This article is a continuation of what I see as significant changes that are coming in the 2007 revision of the National Electrical Safety Code.®
Direct embedded metal poles as ground electrodes
New Rule 094B7 addresses the conditions under which a direct embedded metal pole is considered an acceptable ground electrode.
Maximum ground resistance of ground rods on single-grounded (ungrounded or delta) systems
The present Rule 096D requires the ground resistance of individual ground rods on a single-grounded system to be not more than 25Ω where practical. It also states that if the ground resistance of an individual rod exceeds 25Ω a second rod must be installed in parallel with the first one. The 2007 wording requires the ground resistance of individual ground rods of single-grounded systems to meet the requirements of Rule 096A and not exceed 25Ω. Rule 096A states that “Grounding systems shall be designed to minimize hazard to personnel and shall have resistances to ground low enough to permit prompt operation of circuit protective devices.” It also states that if the resistance of a single rod cannot meet these requirements, other methods of grounding as described in Rule 094B shall be used to meet the requirements. Rule 094B lists the various types of grounding electrodes including driven rods, buried wire, strips, or plates, pole-butt plates and wire wraps, concentric neutral cable, concrete-encased electrodes and direct embedded metal poles.
Guarding of the secondary grounding conductor when primary and secondary neutrals are interconnected with a spark gap
One way of reducing stray voltages or currents on multi-grounded systems is to isolate the primary and secondary neutrals at the source transformer with the use of a spark gap or a device that performs an equivalent function. These devices are commonly called neutral isolators. Rule 097D addresses such applications. The present rule requires separate grounding conductors, one for the primary neutral and one for the secondary neutral, extending to the respective ground rods which must be separated at least six feet apart. One or both of the grounding conductors must be insulated for 600 volts. The 2007 edition now requires the secondary grounding conductor on a pole to be guarded in accordance with Rule 093D2.
Bonding of communications systems to electric supply systems
When electric supply systems and communications systems are grounded on a joint use structure, Rule 097G presently recommends, with the word “should,” either a single grounding conductor be used for both systems or the separate grounding conductors should be bonded together. The 2007 wording now requires this with the word “shall.”
Access to electric supply stations by unqualified persons
Rule 110B2 now allows access to electric supply stations by unqualified persons as long as they are escorted by qualified personnel. The present rule only allows access by qualified personnel.
Grounding of anchor and span guys
The present Rule 215C2 requires all uninsulated anchor and span guys to be effectively grounded if they are attached to a supporting structure carrying any supply conductors energized at more than 300V, or if vulnerable to accidental energization by such conductors due to a slack conductor or guy. The new wording requires all uninsulated anchor and span guys to be effectively grounded.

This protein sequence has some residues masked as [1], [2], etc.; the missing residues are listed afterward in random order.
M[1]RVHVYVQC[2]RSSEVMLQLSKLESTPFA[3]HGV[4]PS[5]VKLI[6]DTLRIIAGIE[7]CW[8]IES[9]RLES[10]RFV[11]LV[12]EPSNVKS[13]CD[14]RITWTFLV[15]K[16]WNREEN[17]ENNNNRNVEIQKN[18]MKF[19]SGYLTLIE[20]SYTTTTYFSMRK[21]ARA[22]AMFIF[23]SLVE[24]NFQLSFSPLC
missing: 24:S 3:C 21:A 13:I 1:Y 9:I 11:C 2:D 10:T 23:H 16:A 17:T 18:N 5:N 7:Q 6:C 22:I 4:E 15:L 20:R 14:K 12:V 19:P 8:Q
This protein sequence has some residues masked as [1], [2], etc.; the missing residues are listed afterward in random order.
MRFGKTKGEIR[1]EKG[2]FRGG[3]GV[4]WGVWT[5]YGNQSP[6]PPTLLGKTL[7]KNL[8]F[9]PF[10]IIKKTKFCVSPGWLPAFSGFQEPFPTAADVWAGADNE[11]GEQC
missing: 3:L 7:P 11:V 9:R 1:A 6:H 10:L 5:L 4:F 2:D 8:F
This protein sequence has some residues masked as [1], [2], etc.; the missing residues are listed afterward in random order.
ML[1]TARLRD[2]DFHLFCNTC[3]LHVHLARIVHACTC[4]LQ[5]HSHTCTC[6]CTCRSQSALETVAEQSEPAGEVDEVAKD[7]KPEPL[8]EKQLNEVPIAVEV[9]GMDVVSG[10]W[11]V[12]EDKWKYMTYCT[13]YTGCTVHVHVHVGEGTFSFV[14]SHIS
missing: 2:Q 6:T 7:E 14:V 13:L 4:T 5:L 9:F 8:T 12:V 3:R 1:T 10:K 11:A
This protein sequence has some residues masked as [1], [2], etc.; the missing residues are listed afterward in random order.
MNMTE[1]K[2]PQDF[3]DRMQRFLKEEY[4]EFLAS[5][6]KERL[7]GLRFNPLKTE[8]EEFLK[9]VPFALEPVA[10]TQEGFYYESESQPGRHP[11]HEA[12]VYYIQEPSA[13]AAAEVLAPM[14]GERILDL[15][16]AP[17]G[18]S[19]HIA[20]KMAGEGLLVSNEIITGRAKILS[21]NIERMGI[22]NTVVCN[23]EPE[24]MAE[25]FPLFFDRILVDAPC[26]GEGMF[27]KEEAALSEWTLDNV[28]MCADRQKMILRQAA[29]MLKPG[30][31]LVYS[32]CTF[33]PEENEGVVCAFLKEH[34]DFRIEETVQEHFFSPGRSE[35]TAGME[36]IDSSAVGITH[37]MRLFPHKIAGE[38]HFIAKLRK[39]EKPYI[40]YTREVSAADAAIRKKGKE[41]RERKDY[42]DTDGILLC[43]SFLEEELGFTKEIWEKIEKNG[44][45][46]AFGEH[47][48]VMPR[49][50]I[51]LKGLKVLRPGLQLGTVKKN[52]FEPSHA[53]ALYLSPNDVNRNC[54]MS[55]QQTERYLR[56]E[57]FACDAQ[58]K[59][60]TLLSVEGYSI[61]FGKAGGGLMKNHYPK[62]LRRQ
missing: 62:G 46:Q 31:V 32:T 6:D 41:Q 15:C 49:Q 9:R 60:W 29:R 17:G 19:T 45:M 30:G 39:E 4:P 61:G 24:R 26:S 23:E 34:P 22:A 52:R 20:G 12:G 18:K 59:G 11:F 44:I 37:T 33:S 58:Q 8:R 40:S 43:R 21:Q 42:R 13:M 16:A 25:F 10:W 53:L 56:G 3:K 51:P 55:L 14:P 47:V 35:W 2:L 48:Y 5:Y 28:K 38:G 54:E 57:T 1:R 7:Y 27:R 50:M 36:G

Grounding of span wires carrying luminaires, traffic signals, trolley or electric railway contact conductors
New Rules 215C3 and 4 require all span wires carrying luminaires, traffic signals, trolley or electric railway contact conductors to be effectively grounded unless they have insulators meeting the requirements of Rules 279B and 215C 5 and 6 respectively.
Insulators in anchor guys, span guys, and span wires
New Rules 215C5 and 6 address the use of insulators in anchor guys, span guys, and span wires in lieu of grounding.
Insulators used to limit galvanic corrosion
New Rule 215C7 addresses the use of insulators in anchor guys to limit galvanic corrosion. By the way, when was the last time you checked anchors for corrosion? The NESC in Rule 214A2 requires inspection “at intervals experience has shown to be necessary.” If you have never inspected, you don’t have experience. More and more utilities are reporting failures of anchors due to corrosion.
Rounding of calculation results
There are many locations in the NESC where calculations must be made to determine clearances. New rule 230A4 requires the resultant of the calculation to be rounded up to the same level of decimal places as the basic value shown in the rule or table, regardless of the number of significant digits of individual values required to be used in the calculation.
Water slides and other fixed pool-related structures
Table 234-3 now addresses the minimum clearances of water slides and other pool-related structures in the same category with diving platforms.
Installation of electric supply and communications cables installed in the same riser duct or u-guard on a pole
New Rule 239A2 states that electric supply and communications cables cannot be installed in the same riser duct or u-guard on a pole unless all of the cables are operated and maintained by the same utility.